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American ArabesqueArabs and Islam in the Nineteenth Century Imaginary$
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Jacob Rama Berman

Print publication date: 2012

Print ISBN-13: 9780814789506

Published to NYU Press Scholarship Online: March 2016

DOI: 10.18574/nyu/9780814789506.001.0001

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American Moors and the Barbaresque

American Moors and the Barbaresque

(p.138) 4 American Moors and the Barbaresque
American Arabesque

Jacob Rama Berman

NYU Press

This chapter explores the representation of Arabs, Islam, and Arabo-Islamic culture in early twentieth-century black uplift discourses. These representations are hardly consistent and often speak directly to differences in theories on self-representation, as well as to the aesthetic divides that these differences engender. The most prominent figure of black engagement with Arab and Islamic culture is the Moor. Indeed, the figure of the Moor was mobilized for both spiritual and secular discourses on black identity. Tracking its uses in the first decades of the twentieth century reveals how intraethnic class and religious reconciliation were often sacrificed in black uplift discourses to intraethnic racial reconciliation. The chapter also discusses the term barbaresque, which describes black intellectuals' aesthetic engagement with North Africa, as well as with the narratives of African American empowerment these engagements produced.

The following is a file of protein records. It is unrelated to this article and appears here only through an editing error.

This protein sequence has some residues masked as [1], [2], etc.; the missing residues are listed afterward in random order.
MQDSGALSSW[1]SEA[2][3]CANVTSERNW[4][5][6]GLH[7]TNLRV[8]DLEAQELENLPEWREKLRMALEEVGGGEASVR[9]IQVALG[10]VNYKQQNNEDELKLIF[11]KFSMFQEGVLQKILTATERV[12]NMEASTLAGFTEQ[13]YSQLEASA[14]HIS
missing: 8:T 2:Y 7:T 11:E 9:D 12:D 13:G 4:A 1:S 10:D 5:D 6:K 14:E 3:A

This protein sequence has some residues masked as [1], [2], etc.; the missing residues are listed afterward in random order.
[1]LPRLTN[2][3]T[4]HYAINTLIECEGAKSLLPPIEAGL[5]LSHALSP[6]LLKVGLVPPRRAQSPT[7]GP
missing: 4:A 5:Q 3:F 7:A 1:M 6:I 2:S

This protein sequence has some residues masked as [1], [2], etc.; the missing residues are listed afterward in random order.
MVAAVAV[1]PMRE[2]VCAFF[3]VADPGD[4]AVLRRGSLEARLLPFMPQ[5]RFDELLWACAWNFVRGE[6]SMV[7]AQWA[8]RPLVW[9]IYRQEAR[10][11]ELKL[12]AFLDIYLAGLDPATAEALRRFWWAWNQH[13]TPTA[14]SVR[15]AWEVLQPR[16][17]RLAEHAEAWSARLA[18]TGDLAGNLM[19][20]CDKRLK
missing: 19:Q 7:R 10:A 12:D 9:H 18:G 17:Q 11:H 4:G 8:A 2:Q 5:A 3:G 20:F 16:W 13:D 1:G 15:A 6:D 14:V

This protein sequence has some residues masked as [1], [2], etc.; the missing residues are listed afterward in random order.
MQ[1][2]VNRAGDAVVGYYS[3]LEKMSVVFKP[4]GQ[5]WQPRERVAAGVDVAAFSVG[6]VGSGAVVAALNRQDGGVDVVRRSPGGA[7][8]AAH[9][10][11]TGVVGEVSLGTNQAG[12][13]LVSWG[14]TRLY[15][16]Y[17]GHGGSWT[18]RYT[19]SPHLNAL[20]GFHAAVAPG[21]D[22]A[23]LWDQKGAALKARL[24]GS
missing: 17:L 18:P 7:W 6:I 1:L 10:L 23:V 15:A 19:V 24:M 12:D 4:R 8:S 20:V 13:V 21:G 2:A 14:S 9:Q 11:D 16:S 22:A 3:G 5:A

Keywords:   black uplift discourses, Arabo-Islamic culture, Moor, black identity, intraethnic racial reconciliation, barbaresque, African American empowerment

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